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Paco Ybarra, Citigroup’s investment banking head and leader of the bank’s biggest business unit, is to leave the company in the most significant management departure since Jane Fraser became chief executive more than two years ago.
Ybarra, a 36-year veteran of Citi, joined the bank as a junior manager in Madrid before climbing the ladder to become head of debt trading. In 2019, Citi’s then-chief executive Michael Corbat named him as head of Citi’s large institutional client group, which also includes the bank’s transaction services business.
Ybarra, 61, said the decision to leave was his own and followed a period of discussion with Fraser. He said they had recently come to the conclusion that it was the right time for him to move on.
“This is my retirement from Citi, but I don’t plan to disappear,” Ybarra told the Financial Times. “I don’t think I am just going to play golf, but I don’t know what is next.”
Insiders say Ybarra has played an outsize role at Citi via his position as head of the investment bank. The unit he oversees generated more than half of Citi’s $40.9bn first-half revenue in 2023, and includes the transaction services business that is growing quickly and is one of the bank’s new focal points. Of Citi’s five main business heads, in the current structure, three reported up through Ybarra.
For the past few years, Ybarra has also been one of Citi’s top paid employees. He was awarded $22.6mn in cash and stock grants last year, only $2mn shy of Fraser’s $24.5mn comp package. Earlier this year, though, Citi said it would withhold some of his 2022 pay after the bank, along with its rivals, agreed to pay hundreds of millions of dollars to settle allegations that employees were using WhatsApp and other unauthorised messaging services.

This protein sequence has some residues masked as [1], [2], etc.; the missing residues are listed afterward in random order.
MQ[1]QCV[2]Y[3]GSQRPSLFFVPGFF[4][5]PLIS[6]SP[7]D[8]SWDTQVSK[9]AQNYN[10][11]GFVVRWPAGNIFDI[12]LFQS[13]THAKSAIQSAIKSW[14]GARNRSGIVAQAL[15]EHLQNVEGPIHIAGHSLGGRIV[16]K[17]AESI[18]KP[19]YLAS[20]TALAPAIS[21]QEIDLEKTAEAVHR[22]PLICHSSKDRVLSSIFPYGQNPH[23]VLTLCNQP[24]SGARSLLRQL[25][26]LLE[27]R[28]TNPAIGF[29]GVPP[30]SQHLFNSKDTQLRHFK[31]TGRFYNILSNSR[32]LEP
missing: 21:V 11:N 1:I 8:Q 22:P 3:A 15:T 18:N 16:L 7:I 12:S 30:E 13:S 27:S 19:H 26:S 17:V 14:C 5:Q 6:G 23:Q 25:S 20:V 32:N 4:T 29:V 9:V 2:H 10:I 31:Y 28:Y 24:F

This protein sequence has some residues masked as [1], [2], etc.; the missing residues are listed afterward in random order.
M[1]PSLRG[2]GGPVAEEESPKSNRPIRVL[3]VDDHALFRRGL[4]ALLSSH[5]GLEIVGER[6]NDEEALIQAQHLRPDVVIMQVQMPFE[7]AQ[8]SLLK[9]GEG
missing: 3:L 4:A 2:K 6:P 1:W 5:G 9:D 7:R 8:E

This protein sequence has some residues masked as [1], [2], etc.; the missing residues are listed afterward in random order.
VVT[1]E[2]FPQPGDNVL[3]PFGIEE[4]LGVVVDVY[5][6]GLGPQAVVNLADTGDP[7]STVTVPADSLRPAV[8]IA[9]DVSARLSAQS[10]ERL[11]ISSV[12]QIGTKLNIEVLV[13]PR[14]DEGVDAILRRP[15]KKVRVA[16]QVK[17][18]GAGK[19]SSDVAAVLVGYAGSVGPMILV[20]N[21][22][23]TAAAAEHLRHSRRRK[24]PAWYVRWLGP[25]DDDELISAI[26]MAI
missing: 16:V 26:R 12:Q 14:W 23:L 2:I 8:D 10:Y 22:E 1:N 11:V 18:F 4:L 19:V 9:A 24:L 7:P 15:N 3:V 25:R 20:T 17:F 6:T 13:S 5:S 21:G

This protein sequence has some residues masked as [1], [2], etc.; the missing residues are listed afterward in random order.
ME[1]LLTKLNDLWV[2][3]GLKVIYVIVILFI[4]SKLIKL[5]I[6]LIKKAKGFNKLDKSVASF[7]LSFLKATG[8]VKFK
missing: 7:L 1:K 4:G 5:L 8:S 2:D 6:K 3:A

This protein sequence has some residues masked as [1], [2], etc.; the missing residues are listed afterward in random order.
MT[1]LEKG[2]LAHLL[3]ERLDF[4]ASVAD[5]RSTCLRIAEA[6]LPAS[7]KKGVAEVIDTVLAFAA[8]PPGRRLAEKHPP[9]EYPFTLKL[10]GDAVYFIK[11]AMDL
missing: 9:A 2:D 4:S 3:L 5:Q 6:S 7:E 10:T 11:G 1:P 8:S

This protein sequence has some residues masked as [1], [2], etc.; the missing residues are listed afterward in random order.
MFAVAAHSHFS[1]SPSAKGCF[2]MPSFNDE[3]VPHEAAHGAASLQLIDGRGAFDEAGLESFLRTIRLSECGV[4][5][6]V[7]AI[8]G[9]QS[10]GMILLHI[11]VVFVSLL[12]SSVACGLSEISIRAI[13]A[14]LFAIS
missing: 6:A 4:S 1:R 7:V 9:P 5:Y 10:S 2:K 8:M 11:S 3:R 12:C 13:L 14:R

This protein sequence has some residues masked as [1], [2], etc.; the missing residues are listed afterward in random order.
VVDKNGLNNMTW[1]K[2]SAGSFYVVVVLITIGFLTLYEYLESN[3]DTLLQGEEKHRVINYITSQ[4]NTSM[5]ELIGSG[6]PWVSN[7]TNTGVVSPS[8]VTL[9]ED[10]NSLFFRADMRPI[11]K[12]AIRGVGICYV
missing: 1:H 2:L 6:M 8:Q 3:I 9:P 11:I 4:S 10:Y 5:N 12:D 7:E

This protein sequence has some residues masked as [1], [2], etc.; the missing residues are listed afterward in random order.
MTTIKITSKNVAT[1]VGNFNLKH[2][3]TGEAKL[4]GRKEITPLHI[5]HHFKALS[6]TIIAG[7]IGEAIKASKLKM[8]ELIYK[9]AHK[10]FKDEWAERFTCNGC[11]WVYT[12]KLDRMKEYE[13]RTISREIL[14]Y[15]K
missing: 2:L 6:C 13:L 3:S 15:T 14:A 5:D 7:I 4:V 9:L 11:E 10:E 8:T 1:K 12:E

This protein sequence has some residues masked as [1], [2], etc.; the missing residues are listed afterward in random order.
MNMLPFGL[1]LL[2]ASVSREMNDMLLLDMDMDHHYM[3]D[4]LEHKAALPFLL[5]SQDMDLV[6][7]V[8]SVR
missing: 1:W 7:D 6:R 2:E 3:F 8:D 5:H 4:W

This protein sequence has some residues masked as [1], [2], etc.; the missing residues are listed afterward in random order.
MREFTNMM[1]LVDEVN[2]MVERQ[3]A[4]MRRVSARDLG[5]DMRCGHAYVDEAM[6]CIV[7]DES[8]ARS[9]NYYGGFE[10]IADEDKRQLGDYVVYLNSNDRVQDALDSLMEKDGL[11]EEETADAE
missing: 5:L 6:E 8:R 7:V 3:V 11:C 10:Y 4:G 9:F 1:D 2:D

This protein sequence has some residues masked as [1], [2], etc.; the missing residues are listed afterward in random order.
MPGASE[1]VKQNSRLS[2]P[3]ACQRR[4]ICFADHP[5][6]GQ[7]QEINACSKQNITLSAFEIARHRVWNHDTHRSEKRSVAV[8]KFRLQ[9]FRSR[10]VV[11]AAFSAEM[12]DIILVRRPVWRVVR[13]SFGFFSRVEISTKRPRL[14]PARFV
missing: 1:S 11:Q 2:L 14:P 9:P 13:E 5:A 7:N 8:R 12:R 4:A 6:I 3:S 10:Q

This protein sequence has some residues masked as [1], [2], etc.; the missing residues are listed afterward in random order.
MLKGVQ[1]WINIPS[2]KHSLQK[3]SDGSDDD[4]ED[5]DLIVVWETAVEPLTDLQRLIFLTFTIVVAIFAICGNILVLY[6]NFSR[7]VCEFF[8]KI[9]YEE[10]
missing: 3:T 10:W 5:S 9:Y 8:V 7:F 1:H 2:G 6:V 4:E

Ybarra’s exit comes shortly after Citi announced a number of senior management changes, and as Fraser seeks to restructure the bank in an effort to find a mix of businesses that will produce consistent returns.
Citi’s profits fell in the second quarter and, along with Goldman Sachs, it was one of the few large US banks that reported a decline in year-on-year profits for the period.
Citi has not named a replacement for Ybarra, and has not said if it will. The move could allow Fraser to streamline upper management, something she has signalled she would like to do, potentially removing a layer between her and a number of Citi’s critical business units.
Ybarra will stay with the bank to help with the transition and plans to leave at some point in the first half of next year.
“I think we have done a very good job in executing on our strategy to simplify and focus the business on key areas,” Ybarra told the FT. “I am sticking around to be part of those discussions about the future leadership of Citi’s institutional business but I don’t know what the result of that will be.”
Fraser announced the departure internally on Thursday in a memo to employees, which was seen by the FT. Fraser said in the memo that no decision had been made on what the new leadership of Citi’s large commercial client business would be, or how it would be structured.
“I expect that we’ll complete our assessment and be in a position to share decisions with you in the coming months,” Fraser wrote. “In the meantime, I know Paco and his leadership team will remain fully focused on delivering our priorities and serving our clients with excellence.”
Of Ybarra, Fraser said, “Those of us who have the privilege of working with Paco admire his humbleness, curiosity and incredibly sharp instincts. Personally, I deeply value his counsel and partnership, especially during my early days as CEO as we worked to develop a bold vision for Citi.”
Ybarra at times has clashed with Fraser, most notably over the chief executive’s embrace of remote work during and after the coronavirus pandemic. Fraser has pushed for Citigroup to accommodate employees who want to stay on a hybrid work schedule. Ybarra in a May 2020 interview told the FT he thought the bank would suffer from employees being allowed to work from home.
More recently, insiders have said the relationship between the two executives has improved, and that they have bonded over the fact that they both speak Spanish. Fraser lived in Latin America for five years when she ran Citi’s business there.
Additional reporting by Joshua Franklin and Arash Massoudi